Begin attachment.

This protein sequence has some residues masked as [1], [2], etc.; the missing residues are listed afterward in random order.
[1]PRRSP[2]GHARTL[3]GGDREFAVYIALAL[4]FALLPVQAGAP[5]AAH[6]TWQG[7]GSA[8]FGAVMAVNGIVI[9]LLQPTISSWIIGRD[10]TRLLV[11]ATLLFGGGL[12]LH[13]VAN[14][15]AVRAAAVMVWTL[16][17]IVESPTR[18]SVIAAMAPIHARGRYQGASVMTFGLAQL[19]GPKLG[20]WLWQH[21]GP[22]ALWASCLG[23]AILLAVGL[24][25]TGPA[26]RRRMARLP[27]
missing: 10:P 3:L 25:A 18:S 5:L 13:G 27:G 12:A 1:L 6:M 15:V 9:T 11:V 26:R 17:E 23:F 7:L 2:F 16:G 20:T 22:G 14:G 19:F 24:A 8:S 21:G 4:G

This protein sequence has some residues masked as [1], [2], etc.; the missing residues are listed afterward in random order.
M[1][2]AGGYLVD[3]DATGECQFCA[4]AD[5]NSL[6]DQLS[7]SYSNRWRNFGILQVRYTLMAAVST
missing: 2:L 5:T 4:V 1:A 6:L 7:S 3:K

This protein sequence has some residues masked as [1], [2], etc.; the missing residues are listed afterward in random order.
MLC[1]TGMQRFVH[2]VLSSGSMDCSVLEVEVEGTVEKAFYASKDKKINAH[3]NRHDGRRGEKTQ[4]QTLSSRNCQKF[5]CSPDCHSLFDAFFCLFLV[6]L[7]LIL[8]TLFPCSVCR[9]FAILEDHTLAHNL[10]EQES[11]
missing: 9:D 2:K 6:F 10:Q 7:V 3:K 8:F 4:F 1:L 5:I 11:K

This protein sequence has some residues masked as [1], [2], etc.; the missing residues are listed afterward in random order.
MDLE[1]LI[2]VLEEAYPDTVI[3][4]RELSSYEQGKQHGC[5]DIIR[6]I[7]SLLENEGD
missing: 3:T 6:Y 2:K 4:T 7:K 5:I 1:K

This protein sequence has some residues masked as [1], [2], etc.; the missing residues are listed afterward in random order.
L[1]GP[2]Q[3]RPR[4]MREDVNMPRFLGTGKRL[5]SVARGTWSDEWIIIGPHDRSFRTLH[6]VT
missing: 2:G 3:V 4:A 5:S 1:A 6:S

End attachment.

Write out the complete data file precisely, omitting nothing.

This protein sequence has some residues masked as [1], [2], etc.; the missing residues are listed afterward in random order.
[1]PRRSP[2]GHARTL[3]GGDREFAVYIALAL[4]FALLPVQAGAP[5]AAH[6]TWQG[7]GSA[8]FGAVMAVNGIVI[9]LLQPTISSWIIGRD[10]TRLLV[11]ATLLFGGGL[12]LH[13]VAN[14][15]AVRAAAVMVWTL[16][17]IVESPTR[18]SVIAAMAPIHARGRYQGASVMTFGLAQL[19]GPKLG[20]WLWQH[21]GP[22]ALWASCLG[23]AILLAVGL[24][25]TGPA[26]RRRMARLP[27]
missing: 10:P 3:L 25:A 18:S 5:L 13:G 27:G 12:A 1:L 6:M 15:V 9:T 11:V 26:R 17:E 23:F 7:L 2:F 16:G 20:T 22:G 14:G 19:F 24:A 8:S 21:G 4:G

This protein sequence has some residues masked as [1], [2], etc.; the missing residues are listed afterward in random order.
M[1][2]AGGYLVD[3]DATGECQFCA[4]AD[5]NSL[6]DQLS[7]SYSNRWRNFGILQVRYTLMAAVST
missing: 2:L 5:T 4:V 1:A 6:L 7:S 3:K

This protein sequence has some residues masked as [1], [2], etc.; the missing residues are listed afterward in random order.
MLC[1]TGMQRFVH[2]VLSSGSMDCSVLEVEVEGTVEKAFYASKDKKINAH[3]NRHDGRRGEKTQ[4]QTLSSRNCQKF[5]CSPDCHSLFDAFFCLFLV[6]L[7]LIL[8]TLFPCSVCR[9]FAILEDHTLAHNL[10]EQES[11]
missing: 9:D 2:K 6:F 10:Q 7:V 3:K 8:F 4:F 1:L 5:I 11:K

This protein sequence has some residues masked as [1], [2], etc.; the missing residues are listed afterward in random order.
MDLE[1]LI[2]VLEEAYPDTVI[3][4]RELSSYEQGKQHGC[5]DIIR[6]I[7]SLLENEGD
missing: 3:T 6:Y 2:K 4:T 7:K 5:I 1:K

This protein sequence has some residues masked as [1], [2], etc.; the missing residues are listed afterward in random order.
L[1]GP[2]Q[3]RPR[4]MREDVNMPRFLGTGKRL[5]SVARGTWSDEWIIIGPHDRSFRTLH[6]VT
missing: 2:G 3:V 4:A 5:S 1:A 6:S